Taxation won’t solve sustainability issues, says IATA director

Akbar Al Baker, Group CEO, Qatar Airways and Willie Walsh, IATA’s Director General, were present at IATA’s World Financial Symposium and shared their views on critical points affecting the aviation industry and the world in general. IATA’s World Financial Symposium took place in Doha, Qatar, from the 19th until the 22nd of September.

For Baker, the immediate challenges were political upheaval, high oil prices, a lack of trained staff, and infrastructure inadequacies. In the longer term, sustainability was the overriding concern, as reported by IATA Airlines magazine. Baker underlined that huge investment would be needed in new aircraft and new technologies with the underlying risk that airlines won’t have the finance needed to invest in sustainable solutions due to certain regulations.

According to Willie Walsh, most CO2 is generated by long-haul flights for which there is no alternative to aircraft. Connectivity would be sacrificed for minimal environmental gain, Walsh said, adding that money gained through airline taxes may not specifically be used to reduce carbon.

The right policy framework is absolutely critical to sustainability.

Willie Walsh, IATA’s Director General

Qatar Airways fared better than most but still had to shrink networks. Baker stated that Doha’s Hamad International Airport will soon open an expansion that will increase capacity to 58 million passengers per annum in time for the FIFA World Cup. In January 2023, the airport will break ground on the next phase of development that will see its passenger handling ability jump to 70mppa by late 2025.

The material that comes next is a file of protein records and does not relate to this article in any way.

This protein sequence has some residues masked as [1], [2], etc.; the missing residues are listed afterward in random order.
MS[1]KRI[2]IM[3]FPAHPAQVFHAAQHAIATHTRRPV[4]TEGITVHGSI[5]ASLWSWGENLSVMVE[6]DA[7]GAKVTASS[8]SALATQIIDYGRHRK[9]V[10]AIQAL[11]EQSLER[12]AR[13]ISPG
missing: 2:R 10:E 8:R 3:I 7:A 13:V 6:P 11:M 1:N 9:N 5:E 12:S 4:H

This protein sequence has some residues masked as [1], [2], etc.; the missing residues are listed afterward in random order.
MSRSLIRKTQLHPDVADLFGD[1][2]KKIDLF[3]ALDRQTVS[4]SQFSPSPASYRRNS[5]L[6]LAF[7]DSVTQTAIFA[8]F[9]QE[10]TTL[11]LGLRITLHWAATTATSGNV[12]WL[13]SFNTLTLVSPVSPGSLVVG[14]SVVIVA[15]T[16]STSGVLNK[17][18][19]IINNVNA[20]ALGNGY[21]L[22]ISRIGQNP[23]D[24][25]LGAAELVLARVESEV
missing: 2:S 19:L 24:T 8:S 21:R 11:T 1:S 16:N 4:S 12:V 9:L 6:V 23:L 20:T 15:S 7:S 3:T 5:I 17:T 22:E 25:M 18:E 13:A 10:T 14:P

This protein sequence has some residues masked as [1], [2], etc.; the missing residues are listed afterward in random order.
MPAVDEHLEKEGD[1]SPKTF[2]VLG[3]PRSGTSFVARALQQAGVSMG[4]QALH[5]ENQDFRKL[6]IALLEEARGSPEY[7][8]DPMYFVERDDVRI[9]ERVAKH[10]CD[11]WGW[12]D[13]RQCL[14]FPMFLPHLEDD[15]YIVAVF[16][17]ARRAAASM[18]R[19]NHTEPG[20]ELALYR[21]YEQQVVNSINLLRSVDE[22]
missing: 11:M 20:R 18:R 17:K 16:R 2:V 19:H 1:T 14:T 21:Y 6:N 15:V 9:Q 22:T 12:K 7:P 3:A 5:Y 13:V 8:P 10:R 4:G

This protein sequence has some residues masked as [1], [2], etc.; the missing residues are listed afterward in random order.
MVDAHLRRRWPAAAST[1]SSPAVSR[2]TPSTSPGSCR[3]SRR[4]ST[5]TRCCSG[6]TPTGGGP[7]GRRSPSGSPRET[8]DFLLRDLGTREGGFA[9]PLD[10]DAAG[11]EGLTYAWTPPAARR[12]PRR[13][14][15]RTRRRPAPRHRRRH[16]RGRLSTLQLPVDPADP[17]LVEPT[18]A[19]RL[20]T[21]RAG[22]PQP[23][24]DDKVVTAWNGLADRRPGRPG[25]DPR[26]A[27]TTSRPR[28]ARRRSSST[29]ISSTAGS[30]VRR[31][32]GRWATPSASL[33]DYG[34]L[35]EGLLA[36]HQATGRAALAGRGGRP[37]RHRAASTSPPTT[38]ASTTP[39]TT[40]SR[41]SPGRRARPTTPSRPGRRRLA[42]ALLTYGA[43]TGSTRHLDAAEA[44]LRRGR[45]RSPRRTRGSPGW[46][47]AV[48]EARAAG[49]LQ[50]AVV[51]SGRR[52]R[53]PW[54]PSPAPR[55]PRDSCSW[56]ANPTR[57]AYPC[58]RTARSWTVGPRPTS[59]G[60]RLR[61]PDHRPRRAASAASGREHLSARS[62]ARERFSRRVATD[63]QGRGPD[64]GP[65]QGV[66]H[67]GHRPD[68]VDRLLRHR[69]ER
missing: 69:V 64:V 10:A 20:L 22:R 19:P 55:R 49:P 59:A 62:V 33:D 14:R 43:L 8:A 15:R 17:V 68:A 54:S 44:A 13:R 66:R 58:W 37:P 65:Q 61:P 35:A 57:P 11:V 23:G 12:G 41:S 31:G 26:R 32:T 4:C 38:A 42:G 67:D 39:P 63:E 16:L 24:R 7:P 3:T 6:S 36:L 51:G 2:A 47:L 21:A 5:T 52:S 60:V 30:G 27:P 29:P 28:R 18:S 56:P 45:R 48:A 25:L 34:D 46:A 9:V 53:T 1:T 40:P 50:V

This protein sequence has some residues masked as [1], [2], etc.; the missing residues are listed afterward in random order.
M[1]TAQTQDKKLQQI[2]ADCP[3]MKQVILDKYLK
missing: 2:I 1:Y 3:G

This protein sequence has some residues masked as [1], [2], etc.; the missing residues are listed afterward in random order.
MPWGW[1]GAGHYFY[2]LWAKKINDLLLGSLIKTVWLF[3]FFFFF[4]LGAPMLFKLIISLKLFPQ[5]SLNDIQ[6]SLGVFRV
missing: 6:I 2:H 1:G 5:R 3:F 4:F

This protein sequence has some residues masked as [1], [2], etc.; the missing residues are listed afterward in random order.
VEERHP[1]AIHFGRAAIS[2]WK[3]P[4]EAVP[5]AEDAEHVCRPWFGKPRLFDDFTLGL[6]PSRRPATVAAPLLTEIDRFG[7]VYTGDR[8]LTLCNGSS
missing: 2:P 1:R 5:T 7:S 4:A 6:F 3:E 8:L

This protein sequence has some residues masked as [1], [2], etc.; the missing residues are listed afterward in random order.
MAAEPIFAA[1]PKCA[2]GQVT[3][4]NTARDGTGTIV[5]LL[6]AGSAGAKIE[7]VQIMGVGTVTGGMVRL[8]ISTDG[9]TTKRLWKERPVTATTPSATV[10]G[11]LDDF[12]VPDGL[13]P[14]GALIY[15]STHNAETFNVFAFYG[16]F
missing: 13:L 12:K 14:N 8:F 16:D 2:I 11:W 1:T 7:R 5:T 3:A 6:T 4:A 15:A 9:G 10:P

Baker and Walsh agreed that collaboration within the industry and with external partners is essential. According to both, oil companies must do more in terms of sustainable aviation fuels (SAF) production. Baker said that Qatar Airways would happily buy more SAF if they were available at a lower price. SAF are up to three times more expensive than kerosene and the fact that any SAF are being purchased is a sign of airline commitment to environmental mitigation.

Hybrid-electric power won’t be in widespread use until the 2030s, the leaders noted. “SAF production becomes even more important,” Walsh said. The critical factor is that airlines have enough cash to invest whenever these breakthroughs become available. “The industry needs deep pockets,” Baker stressed. There will be ups and downs but airlines should ensure they have enough liquidity to keep going and to invest at appropriate moments.

The decade preceding the pandemic was the most successful in aviation history. Profit margin was 5.5%. The leaders highlighted that decisions on investments now, especially in sustainability, will have a significant impact on airline finances in the short and long term and affect future investment capability.

Baker concluded by saying that the potential for tourism and air travel demand could be affected by crises or poor regulations. “We are in dangerous times,” he said. “We just don’t know how things will develop.”

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